THE PRICE of SPOT GOLD rose in London early on Wednesday, avoiding the harsh sell-off seen on Monday and Tuesday to bounce more than 1.2% from the overnight low of $886.50 as Asian stock markets sank for the third session running.
"The nightmare is continuing," said one Tokyo fund manager today as the Nikkei closed 4.7% lower. Australia’s All Ordinaries index dropped almost 3% for the day.
By lunchtime in Frankfurt, European stocks had crawled 0.3% higher, but a revised bid from BHP Billiton for Rio Tinto – the world’s third largest mining company – pulled shares in the world’s No.1 miner more than 4.6% lower.
If successful, the $147.4 billion bid would raise BHP Billiton’s debt seven times over.
Crude oil meantime slipped another 0.6% to $87.85 per barrel on forecasts that US refineries have suffered their fourth week of falling demand, while on the currency markets the Euro slid to a 10-session low beneath $1.4600 and the Japanese Yen held at ¥106.25 per Dollar.
Sitting at the stronger end of its four-week trading range, the Japanese currency continues to signal "risk aversion" amongst global investors. The Yen has now gained 17% against the Dollar since the global banking crisis began last July.
The Gold Price in Japanese Yen, however, has risen by nearly 30%.
Over in China today, all investment markets – including the new Shanghai gold futures exchange – were closed for the start of the week-long Lunar New Year celebrations, and that gave a "soft leaning" to base metal prices as David Moore at Commonwealth Bank of Australia put it.
Copper traded at the London Metal Exchange dropped 0.8% in early trade; aluminum fell 0.5%.
"Short-term market participants [also] decided to liquidate their gold holdings before the Chinese New Year," said William Kwan of Phillip Futures in Singapore to Reuters this morning. "They prefer not to have any outright position over the long weekend."
Today in Tokyo, gold futures for delivery in Dec. ’08 slipped almost 1% against the Yen to equal $900 per ounce. But longer term, the "positive upward trend in the Gold Price – with high volatility from time to time" – is set to continue according to Credit Suisse analyst David Davis, speaking at the Mining Indaba conference in Cape Town, South Africa, yesterday.
Davis predicts the price of Gold will reach $1,300 over the next six years, pushed higher by growing Gold Investment demand meeting a shrinking supply.
"Our studies indicate in the long-term global gold production will begin to decline as the diminishing number of new reserves fails to compensate for dying mines," Davis told the Indaba delegates.
"The decline will likely be accelerated should the gold mining industry continue to incur significant year-on-year inflation rates."
Gold-mining companies will be also forced to continue buying back the gold they sold forwards during the bear market of the late 1990s, he believes, with AngloGold Ashanti – the world’s fourth-largest gold mining group – likely to begin "dehedging" this year.
And aiding new investment demand, "gold is entering friendly macroeconomic territory," as Citigroup analyst John Hill writes in an emailed report.
The US Fed’s historic rate cuts of last month have now put the returns offered to Dollar holders far below the pace of consumer-price inflation – a classic set-up for Gold to attract anxious savers and investors looking to protect their wealth from stagflation.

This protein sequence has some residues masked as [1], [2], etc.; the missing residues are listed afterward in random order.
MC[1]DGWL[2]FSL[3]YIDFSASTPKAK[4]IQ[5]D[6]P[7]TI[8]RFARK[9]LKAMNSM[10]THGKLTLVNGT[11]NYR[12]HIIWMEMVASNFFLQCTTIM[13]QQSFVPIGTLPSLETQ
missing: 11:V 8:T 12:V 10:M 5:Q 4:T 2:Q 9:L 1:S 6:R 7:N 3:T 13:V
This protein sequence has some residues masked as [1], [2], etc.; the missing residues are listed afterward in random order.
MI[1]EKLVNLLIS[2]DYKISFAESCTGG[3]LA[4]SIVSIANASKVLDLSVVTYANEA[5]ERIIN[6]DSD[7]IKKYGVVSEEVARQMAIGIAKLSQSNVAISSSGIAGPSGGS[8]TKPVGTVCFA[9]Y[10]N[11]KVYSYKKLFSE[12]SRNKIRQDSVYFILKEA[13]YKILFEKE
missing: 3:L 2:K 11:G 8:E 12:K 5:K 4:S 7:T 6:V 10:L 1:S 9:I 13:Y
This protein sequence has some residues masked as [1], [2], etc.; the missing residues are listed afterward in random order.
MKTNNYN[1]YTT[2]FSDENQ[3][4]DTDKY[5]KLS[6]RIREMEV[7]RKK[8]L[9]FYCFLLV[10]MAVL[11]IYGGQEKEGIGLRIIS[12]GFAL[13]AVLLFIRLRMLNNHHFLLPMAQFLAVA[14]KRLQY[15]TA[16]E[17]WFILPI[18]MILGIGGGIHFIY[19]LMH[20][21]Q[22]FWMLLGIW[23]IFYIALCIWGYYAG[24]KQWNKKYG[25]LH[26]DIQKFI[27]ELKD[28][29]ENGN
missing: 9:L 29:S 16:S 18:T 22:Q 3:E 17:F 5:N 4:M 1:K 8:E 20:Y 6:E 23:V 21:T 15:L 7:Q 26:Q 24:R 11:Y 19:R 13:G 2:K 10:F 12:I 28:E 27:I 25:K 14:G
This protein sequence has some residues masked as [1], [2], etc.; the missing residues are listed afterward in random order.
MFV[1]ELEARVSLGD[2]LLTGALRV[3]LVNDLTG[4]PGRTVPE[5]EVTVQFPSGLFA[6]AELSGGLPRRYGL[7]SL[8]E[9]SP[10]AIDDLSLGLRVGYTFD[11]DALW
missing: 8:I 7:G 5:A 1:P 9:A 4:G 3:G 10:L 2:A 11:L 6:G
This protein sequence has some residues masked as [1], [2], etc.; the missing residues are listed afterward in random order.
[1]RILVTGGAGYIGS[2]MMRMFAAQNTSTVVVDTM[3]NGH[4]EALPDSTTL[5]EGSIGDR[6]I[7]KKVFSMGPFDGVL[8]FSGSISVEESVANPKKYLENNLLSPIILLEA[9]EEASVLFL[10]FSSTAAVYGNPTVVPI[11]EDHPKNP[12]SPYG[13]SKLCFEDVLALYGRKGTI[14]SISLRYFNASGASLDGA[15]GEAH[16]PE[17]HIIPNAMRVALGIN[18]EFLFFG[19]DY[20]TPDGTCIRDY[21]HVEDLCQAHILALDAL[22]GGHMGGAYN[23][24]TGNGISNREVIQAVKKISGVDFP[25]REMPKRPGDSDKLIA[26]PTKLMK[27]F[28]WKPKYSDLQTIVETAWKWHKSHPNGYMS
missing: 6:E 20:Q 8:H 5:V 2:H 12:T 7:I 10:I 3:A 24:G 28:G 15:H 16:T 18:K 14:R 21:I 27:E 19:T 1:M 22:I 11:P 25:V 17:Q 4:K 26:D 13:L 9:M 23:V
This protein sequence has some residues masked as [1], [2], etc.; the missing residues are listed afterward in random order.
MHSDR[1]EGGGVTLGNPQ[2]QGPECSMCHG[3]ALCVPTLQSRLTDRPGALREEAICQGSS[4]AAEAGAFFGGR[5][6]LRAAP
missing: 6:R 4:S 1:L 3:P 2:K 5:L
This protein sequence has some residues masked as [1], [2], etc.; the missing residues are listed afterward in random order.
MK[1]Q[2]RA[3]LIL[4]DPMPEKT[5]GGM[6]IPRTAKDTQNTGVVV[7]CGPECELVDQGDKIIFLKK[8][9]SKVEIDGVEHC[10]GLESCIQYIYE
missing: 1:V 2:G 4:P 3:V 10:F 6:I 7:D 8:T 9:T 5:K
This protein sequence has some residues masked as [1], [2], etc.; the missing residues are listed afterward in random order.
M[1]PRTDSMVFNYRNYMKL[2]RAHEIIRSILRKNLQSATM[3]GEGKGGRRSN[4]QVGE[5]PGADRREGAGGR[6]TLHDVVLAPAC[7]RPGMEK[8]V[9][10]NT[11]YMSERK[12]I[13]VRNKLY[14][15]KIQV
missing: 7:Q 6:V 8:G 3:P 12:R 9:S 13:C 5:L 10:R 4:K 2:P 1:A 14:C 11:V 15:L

What’s more, "the Fed’s aggressive cutting isn’t over," believes Wee-Ming Ting, a manager of the $125.9 billion Pictet funds in Singapore. "[So] we still have room for short-term US bond yields to fall" – and the loss of purchasing power in government bonds will only drive more long-term money into gold. (Find out why in this Special Gold Report…)
In London this morning two-year US government bond yields dropped another two basis points to 1.89% following yesterday’s news that the US services sector contracted in January at the fastest pace since the recession of 2001.
On "Super Tuesday" in the US presidential primaries, credit ratings agency Standard & Poor’s also warned that any downgrade in the credit rating of bond-market insurers such as MBIA or Ambac – the so-called "monoline" insurers who underwrite $2.4 trillion in corporate and asset-backed debt – would force the world’s major banks to take higher-risk bonds back onto their balance sheets.
"This could lead to a further prolonged period of generalized market disruption and a loss of confidence that would not be favorable for any financial institution," S&P said, helping push Wall Street to the worst one-day loss in almost 12 months.
A private-sector employment report from KPMG also says demand for permanent staff rose last month at the slowest pace since Nov. 2004, supporting the consensus view – led by the slump in UK house price inflation – that the BoE will cut Sterling interest rates to 5.0% at midday Thursday.
The news drove the Pound lower on 15 of its 16 most-actively traded currency pairs, with the Sterling-Dollar rate – known as "cable" – falling 0.5% to break below $1.9600 for the first time since 24th Jan.
The Gold Price in British Pounds jumped 1.3% as the US open drew near, reaching a two-day high of £457.50 per ounce.
It has now risen by 38% since the US Federal Reserve began slashing Dollar interest rates at the end of August.